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Let’s Get ‘Nutellacious’, This World Nutella Day

On World Nutella day, dig into some Nutella-based dishes and relive some memories.

Anindya Sundar Basu

Nutella is often compared with happiness. Let me rephrase that: it's considered as a spread of happiness. A jar of Nutella, a spoon, and a slice of bread can be a solution to almost all of life’s sorrows. What we know as Nutella is a rich, dense, and intense symphony of hazelnut, cocoa, sugar, palm oil, and skimmed milk. As Chef Pooja Dhingra, from the famous cafe Le 15 Patisserie, remembers, in the '90s she would request anyone travelling abroad to get a jar of Nutella. This is still the story for many, even though Nutella is now available in India.

The history of Nutella

Like many inventions, this was a necessity based jugaad (we Indians appreciate a good jugaad!) that took the world by storm. The name Nutella came from nuts and its backstory goes something like this: in the 1940s   Piedmont, a widely popular chocolate variety was local hazelnuts along with cocoa- Giandujot. Giandujot or Gianduja was named after a smiling peasant, a carnival character in Italy. This was the ancestor of Nutella. Pietro Ferraro, a local chef tried his hand at making the hard chocolate spreadable and added more hazelnuts. The Second World War resulted in a scarcity of cocoa supply, because of which he added more hazelnuts to take care of the deficit. In 1949, after his death, his son Michelle introduced the molten version which happened by accident in the name of Supercrema, till 1964 when Nutella was introduced.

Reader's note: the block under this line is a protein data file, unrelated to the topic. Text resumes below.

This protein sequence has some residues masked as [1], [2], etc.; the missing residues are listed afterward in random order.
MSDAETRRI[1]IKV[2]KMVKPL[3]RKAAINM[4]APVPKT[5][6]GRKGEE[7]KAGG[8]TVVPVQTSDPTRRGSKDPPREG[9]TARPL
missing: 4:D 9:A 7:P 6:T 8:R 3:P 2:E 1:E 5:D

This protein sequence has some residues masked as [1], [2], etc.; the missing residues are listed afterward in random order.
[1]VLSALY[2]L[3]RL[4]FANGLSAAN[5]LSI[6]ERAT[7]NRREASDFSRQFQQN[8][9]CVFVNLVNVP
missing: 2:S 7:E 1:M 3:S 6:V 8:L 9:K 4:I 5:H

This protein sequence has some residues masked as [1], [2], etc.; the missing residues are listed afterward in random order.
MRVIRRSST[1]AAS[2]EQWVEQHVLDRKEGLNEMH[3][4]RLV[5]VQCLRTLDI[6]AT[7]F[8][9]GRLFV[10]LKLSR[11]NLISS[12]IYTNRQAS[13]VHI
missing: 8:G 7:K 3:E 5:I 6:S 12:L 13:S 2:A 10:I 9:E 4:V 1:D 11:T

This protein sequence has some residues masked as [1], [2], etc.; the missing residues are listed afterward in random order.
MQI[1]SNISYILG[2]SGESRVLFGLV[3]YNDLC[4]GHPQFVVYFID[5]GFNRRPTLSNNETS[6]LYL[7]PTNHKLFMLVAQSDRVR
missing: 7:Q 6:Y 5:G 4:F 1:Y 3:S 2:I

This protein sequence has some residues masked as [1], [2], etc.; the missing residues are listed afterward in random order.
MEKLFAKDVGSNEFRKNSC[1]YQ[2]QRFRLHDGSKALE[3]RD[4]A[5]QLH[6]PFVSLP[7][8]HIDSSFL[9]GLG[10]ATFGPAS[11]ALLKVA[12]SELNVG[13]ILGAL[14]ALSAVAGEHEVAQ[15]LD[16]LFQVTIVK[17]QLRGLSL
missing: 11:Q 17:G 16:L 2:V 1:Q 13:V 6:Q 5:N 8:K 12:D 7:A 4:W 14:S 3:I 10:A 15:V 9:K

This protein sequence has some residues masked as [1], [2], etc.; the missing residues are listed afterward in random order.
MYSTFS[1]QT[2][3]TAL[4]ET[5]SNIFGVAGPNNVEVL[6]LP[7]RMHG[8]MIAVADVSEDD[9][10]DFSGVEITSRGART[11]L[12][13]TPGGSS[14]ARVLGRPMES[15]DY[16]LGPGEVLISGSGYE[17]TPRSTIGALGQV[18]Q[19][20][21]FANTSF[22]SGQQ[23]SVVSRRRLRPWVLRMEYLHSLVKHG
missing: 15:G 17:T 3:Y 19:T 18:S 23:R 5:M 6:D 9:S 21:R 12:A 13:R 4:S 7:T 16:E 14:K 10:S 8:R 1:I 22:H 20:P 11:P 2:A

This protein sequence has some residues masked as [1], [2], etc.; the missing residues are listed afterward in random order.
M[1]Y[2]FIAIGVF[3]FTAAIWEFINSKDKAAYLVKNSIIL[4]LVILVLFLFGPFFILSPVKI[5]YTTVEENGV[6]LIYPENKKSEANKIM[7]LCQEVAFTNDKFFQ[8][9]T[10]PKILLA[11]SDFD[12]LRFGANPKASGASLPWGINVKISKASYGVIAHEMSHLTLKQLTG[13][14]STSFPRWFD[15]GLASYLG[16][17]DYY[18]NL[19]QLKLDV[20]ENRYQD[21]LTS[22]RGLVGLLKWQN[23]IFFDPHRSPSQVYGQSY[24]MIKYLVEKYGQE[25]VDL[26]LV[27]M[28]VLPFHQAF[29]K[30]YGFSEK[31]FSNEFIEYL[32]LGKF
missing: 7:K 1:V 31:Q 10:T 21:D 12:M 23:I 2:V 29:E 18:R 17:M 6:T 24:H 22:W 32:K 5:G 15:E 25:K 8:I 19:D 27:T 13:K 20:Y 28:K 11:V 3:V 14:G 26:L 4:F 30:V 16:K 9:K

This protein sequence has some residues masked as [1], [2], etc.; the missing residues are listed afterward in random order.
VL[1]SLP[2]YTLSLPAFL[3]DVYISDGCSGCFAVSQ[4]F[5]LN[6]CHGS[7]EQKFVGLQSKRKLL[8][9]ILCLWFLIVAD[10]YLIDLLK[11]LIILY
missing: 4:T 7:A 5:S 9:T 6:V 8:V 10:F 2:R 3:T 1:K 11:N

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In no time, it became so famous that today they say, in every 2.5 seconds, one jar of Nutella sells across the world. It is a much-loved ingredient for chefs and culinary artists across the world. Now available in more than 160 countries, in 2007, when Sara Rossa started World Nutella day on February 5th, fans jumped onto the bandwagon. The rich hazelnut chocolate spread has been a favourite with the kids since its inception. Time and again, it has been a breakfast delicacy, finding its perfect match in bread.   

For the love of Nutella

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Nutella brownie by Theobroma Patisserie

Kainaz Messman, owner of the famous Theobroma Patisserie that serves up a mean sinful Nutella brownie, fell in love with Nutella when she went to France as an exchange student. If you speak with her, don't be surprised if she says: "I wish I had invented Nutella". The best part of Nutella is that the young and adults like it too. If Messman remembers Nutella as food with which all her siblings bonded, Pooja Dhingra can't forget the banana Nutella crepe from a stall next to her apartment in Paris. Today, Pooja serves one of the best Nutella brownies, Nutella cheesecake, and Nutella macaron at Le 15 Patisserie in Mumbai. 

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Nutella cigars by chef Nuthan Prasad